WedSept13: Go back to the Flèche d’Or to see Katel. I know, I know – you’re exhausted. But she’s really good. Listen here if you don’t believe me (FREE).
Tuesday, September 05, 2006
My first cut in Paris went something like this:
I arrived at a recommended salon armed with pictures and a modest vocabulary. I asked for a coupe de cheveux en dégradé and a brushing. What I got was the exact same cut that every other woman my age seemed to be wearing.
So the next time I changed both salon and approach. I chose a hipster-looking coiffeur and told him in broken French to “create whatever you dream.” My stylist’s dream, it turned out, was to give me a modified Job Bob with slightly longer layers. He earned points, though, for managing to smoke and snip at the same time. I went back to Les Intondables twice based on the merits of its jukebox and proximity to Sushi Yakatori Bagel.
Months later, with frange dangling in my eyes, I ran a search on “English-speaking salons” in Paris. I visited an English website. I called and booked an appointment speaking English. Upon meeting my stylish, I burst forth all in English with my stream of requests and small prayers. I watched Aurélie’s face begin to blanche. She spoke beautiful French and not a word of my mother tongue. It was, however, the best cut I’d received in Paris, so I returned three times before she disappeared into the suburbs.
Last week, returning home from a battle over my working papers, I paused at the doorstep of a trendy salon. I had recently seen enough vacation pictures of myself to know that a cut was in order tout de suite. So without an appointment or a second thought I found myself walking into the “Toxic” branch of Toni & Guy. The music was thumping, the stylists were beautiful. The beverage girl seemed to be flirting.
I knew I’d found someplace special when the shampoo chair began to vibrate. I felt so relaxed after tea and massage that I scarcely noticed my transformation. Gone now is the pony tail, the wispy lock across my forehead. In their place are seven hundred jaggy bits which, when taken together, make me look “butch.” Or so le mec tells me. Seven hundred bits which, when they grow out, are going to look completely CRAZY, ensuring that I will be back at Toni & Guy before the last autumn leaf falls.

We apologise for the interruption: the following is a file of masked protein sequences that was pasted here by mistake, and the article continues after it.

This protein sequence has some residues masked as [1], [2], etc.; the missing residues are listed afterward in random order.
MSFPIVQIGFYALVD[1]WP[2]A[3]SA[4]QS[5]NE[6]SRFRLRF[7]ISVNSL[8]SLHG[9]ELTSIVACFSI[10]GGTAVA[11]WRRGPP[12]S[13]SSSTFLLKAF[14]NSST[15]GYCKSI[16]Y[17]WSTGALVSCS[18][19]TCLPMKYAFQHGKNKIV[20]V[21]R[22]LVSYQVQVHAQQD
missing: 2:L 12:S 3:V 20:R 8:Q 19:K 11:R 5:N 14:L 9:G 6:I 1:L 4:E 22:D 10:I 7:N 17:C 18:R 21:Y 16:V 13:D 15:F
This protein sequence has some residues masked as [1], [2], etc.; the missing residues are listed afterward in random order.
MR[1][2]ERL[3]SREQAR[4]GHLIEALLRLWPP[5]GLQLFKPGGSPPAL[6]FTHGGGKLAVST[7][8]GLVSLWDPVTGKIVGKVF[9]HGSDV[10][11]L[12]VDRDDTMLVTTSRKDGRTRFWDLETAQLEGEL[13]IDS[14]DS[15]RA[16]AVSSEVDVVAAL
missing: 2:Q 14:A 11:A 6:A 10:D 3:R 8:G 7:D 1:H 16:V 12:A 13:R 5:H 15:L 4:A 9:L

The problem now is that my hair is much cooler than I am. Like Diderot’s new dressing gown, it just calls attention to my many other deficiencies of style. I can no longer wear those shoes with my new haircut. And that skirt? Forget about it.
Between the hair and my reduced wardrobe of six well-worn items, I feel I’m two giant steps closer toward being parisienne. All I need now is some lingerie.
Monday, September 04, 2006
Tonight, dear reader, I will be living your fantasy.
I hurry now to finish this post, knowing that you are the only thing standing between me and a private club that I recently joined.
The doorman will flash me a smile as I slip him my card. I’ll descend into the basement and past the kids who are already going at it. I’ll follow a corridor into the heart of the club and find myself surrounded by dozens of half-naked women. They will be readying themselves for the effort to come - adding jewelry and adjusting their complicated lingerie.
Welcome to the Club Med gym.
Cloob Med is the city’s largest chain of fitness centers, and the site of tonight’s continuing anthropology fieldwork. I observe as the natives try to adapt to this curious new technology.
Behold: the female approaches the Stair Master. She walks twice around, sniffing, and gingerly mounts it from behind. The hair is perfect, her makeup fresh. She climbs for fifteen minutes on level 2 without breaking a sweat. She remains the picture of perfect aloofness, even while a jewel-encrusted string (I am not making this up) carves a new trench in her backside.